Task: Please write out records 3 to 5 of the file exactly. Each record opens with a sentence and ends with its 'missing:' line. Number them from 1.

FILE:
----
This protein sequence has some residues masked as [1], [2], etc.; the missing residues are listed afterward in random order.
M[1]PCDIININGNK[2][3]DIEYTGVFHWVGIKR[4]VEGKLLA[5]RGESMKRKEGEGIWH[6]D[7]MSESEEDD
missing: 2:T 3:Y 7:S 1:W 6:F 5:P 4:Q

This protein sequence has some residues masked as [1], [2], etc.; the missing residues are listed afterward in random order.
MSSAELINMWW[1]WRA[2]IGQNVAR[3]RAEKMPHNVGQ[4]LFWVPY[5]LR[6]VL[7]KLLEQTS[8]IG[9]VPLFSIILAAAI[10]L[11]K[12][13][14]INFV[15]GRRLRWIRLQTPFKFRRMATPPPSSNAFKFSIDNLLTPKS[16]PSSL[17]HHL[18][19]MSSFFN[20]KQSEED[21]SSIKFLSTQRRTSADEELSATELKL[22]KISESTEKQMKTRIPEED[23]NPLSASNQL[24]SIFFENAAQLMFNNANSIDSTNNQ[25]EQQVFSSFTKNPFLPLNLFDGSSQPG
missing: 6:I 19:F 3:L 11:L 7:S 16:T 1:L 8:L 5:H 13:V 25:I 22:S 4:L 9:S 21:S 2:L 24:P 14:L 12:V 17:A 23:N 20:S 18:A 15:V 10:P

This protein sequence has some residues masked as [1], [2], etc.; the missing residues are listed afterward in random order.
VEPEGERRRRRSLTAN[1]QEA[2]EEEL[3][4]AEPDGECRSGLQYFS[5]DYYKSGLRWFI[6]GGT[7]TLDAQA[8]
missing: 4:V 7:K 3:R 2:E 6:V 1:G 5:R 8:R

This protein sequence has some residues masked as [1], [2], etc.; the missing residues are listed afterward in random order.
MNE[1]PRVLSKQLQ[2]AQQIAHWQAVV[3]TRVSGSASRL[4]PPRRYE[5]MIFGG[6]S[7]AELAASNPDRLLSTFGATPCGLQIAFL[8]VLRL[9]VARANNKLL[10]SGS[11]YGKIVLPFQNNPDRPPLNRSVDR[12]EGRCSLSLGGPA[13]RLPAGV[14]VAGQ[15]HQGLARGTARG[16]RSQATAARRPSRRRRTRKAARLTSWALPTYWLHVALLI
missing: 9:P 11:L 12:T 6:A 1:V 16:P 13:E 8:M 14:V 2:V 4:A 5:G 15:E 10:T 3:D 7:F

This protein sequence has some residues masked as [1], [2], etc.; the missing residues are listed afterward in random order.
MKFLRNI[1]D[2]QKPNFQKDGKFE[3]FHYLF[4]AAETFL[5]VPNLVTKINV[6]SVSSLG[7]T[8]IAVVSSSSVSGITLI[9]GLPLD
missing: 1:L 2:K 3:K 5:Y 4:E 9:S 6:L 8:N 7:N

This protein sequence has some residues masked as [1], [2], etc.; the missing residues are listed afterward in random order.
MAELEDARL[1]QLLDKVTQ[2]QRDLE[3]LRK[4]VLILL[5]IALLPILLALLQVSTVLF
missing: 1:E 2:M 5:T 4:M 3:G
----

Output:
This protein sequence has some residues masked as [1], [2], etc.; the missing residues are listed afterward in random order.
VEPEGERRRRRSLTAN[1]QEA[2]EEEL[3][4]AEPDGECRSGLQYFS[5]DYYKSGLRWFI[6]GGT[7]TLDAQA[8]
missing: 4:V 7:K 3:R 2:E 6:V 1:G 5:R 8:R

This protein sequence has some residues masked as [1], [2], etc.; the missing residues are listed afterward in random order.
MNE[1]PRVLSKQLQ[2]AQQIAHWQAVV[3]TRVSGSASRL[4]PPRRYE[5]MIFGG[6]S[7]AELAASNPDRLLSTFGATPCGLQIAFL[8]VLRL[9]VARANNKLL[10]SGS[11]YGKIVLPFQNNPDRPPLNRSVDR[12]EGRCSLSLGGPA[13]RLPAGV[14]VAGQ[15]HQGLARGTARG[16]RSQATAARRPSRRRRTRKAARLTSWALPTYWLHVALLI
missing: 9:P 11:L 12:T 6:A 1:V 16:P 13:E 8:M 14:V 2:V 4:A 5:G 15:E 10:T 3:D 7:F

This protein sequence has some residues masked as [1], [2], etc.; the missing residues are listed afterward in random order.
MKFLRNI[1]D[2]QKPNFQKDGKFE[3]FHYLF[4]AAETFL[5]VPNLVTKINV[6]SVSSLG[7]T[8]IAVVSSSSVSGITLI[9]GLPLD
missing: 1:L 2:K 3:K 5:Y 4:E 9:S 6:L 8:N 7:N